App Coordinator for Adaptive User Interface Design
Leveraging Patterns in Software Design Architecture to Improve User Experience
Over the last several years, the App Coordinator software architecture pattern has gained popularity among developers because it helps manage many of the problems encountered when developing mobile applications. This pattern employs established software design principles, such as single-responsibility and dependency inversion, to help keep code robust and maintainable. More so, writing mobile applications with the App Coordinator pattern often leads to highly reusable software, which greatly facilitates feature development and helps to extend the life of an application’s code base.
In this article, we discuss our recent efforts at URBN to improve the user experience of our iPad applications (Anthropologie, Free People and Urban Outfitters) by utilizing the App Coordinator pattern to develop a novel catalog browsing experience that takes advantage of existing view components. In doing so, we’ll show that by invoking dependency inversion and protocol composition, our new interface requires minimal changes to our existing modules.
What are Coordinators?
Coordinators are objects responsible for implementing flow control within an application. This may include tasks such as navigation, authentication, networking and many more. In a specific case, Coordinators can be viewed as objects that “boss around” view controllers in an iOS application. But the overarching concept is that they promote segregation between your views and keep them focused on specific tasks rather than incurring bloat from implementing required flow control in an application.
At URBN we exploit the coordinator pattern by using them to manage flow control in our applications. The coordinators we use take several forms such as managing a view controller, creating child coordinators and performing one-off tasks, often in combination.
Product category navigation is an essential part of many e-commerce applications. Typically, a customer may be presented with a menu of selectable product categories which they can expand in order to see related child categories. Selecting one of these child categories may then take them to another view showing image tiles for associated products.
We implement the parent-child navigation paradigm with an accordion-style interface as shown below.
In our codebase, this view paradigm is implemented in
CategoryNavigationViewController and a truncated summary follows:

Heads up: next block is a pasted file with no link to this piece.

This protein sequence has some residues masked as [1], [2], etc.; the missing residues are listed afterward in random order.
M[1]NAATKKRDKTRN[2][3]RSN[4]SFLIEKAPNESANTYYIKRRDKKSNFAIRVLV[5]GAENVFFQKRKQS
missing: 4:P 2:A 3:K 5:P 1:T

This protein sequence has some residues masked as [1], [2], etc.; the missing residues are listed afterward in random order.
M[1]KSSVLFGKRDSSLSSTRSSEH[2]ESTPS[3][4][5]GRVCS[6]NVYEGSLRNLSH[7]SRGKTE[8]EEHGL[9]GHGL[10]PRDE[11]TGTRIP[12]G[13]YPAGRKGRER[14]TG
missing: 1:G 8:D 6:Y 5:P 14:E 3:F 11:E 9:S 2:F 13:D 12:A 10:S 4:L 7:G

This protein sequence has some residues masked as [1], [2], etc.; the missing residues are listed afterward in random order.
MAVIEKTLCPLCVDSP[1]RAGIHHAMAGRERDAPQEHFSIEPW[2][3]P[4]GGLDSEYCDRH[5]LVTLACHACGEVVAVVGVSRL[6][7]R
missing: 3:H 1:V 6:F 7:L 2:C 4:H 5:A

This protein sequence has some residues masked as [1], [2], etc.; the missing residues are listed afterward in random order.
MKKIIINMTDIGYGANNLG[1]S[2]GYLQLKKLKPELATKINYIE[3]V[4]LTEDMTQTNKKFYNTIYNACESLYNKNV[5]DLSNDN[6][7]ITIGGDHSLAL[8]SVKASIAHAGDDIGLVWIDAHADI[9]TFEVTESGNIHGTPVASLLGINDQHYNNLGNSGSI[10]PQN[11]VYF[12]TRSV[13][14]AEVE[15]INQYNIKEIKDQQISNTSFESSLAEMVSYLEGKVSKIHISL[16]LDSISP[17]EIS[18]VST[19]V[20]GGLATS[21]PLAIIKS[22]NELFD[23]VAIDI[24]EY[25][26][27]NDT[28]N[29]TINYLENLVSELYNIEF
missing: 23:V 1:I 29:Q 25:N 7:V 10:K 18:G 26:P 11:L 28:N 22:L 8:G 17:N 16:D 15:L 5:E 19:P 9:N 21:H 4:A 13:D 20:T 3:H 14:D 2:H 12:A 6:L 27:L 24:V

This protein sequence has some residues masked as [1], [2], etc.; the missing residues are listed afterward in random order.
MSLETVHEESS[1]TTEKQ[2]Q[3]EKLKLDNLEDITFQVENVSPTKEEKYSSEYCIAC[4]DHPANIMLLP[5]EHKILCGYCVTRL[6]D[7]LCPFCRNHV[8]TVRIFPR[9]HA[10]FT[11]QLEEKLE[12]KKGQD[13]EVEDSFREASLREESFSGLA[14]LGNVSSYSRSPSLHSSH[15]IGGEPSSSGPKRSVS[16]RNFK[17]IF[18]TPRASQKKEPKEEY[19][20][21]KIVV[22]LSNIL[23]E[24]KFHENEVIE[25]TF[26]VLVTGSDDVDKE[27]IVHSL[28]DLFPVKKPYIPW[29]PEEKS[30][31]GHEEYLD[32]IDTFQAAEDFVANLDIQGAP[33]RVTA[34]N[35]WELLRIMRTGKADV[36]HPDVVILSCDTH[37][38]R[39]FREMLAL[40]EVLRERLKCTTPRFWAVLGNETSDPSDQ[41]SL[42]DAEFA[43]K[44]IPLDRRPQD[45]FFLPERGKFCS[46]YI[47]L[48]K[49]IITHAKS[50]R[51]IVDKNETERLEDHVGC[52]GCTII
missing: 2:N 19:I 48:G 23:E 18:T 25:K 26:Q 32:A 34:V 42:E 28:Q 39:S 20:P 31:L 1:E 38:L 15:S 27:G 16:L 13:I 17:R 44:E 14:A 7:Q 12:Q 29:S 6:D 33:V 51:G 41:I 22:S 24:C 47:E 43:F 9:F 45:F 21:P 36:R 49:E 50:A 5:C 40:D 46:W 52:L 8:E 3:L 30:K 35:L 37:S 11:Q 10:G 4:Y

CategoryNavigationViewController displays navigation items (containing product categories and other destinations) in a
UITableView instance and responds to user input. If a selected cell corresponds to a product category with children, it either expands or collapses the accordion of associated categories as shown above.
But what happens if a selected item does not have any children? Should this view controller show the product tile view controller like in our example above? If so, should it be pushed onto the navigation stack or presented modally? Perhaps the user should be redirected to an entirely different part of the app? Clearly, managing all this business logic goes beyond the view controller’s responsibilities.
Rather than convolute our view code with complex business logic, we have the view controller depend on an abstraction defined by the
CategoryNavigationDelegate protocol. This technique is known as dependency inversion and allows us to decouple the view from the business logic in our application. We utilize the App Coordinator concept and define a Flow Coordinator object, which by conforming to our protocol, implements the desired behavior when a navigation item is selected.
Limitations of the Current Design
Our view controller and coordinator architecture is well-suited for iOS devices when the view’s horizontal size class is “compact,” as is the case for iPhone devices in portrait mode. However, the design does not scale well when the view’s horizontal size class is “regular,” which includes many iPad devices. Consider the following screen where the view controller is implemented on an iPad.
It’s clear this design wastes screen real estate as the cells contain little more than a category name. This deficiency led us to explore other solutions for presenting catalog data in a more efficient and visually pleasing manner.
Developing a Better Experience
In order to improve our browsing experience on the iPad, our engineering and UX design teams worked closely to set forth clear goals for our new design:
The design should be adaptive. On large devices the UX design should appropriately take advantage of available screen real estate in order to provide users with a rich, organic browsing experience. On smaller devices the existing navigation experience should be maintained to keep the UX simple and uncluttered.
The design should reuse components. When possible, we would like to leverage existing components in our app. Not only does this minimize overall development time, but it will help us produce an experience that is familiar and intuitive for users.
The design should introduce minimal changes to existing code. We wish to avoid introducing new bugs and lengthy QA regressions.
Using these goals as our guidelines, we developed a split navigation UX which we call the
CategoryBrowseViewController shown below.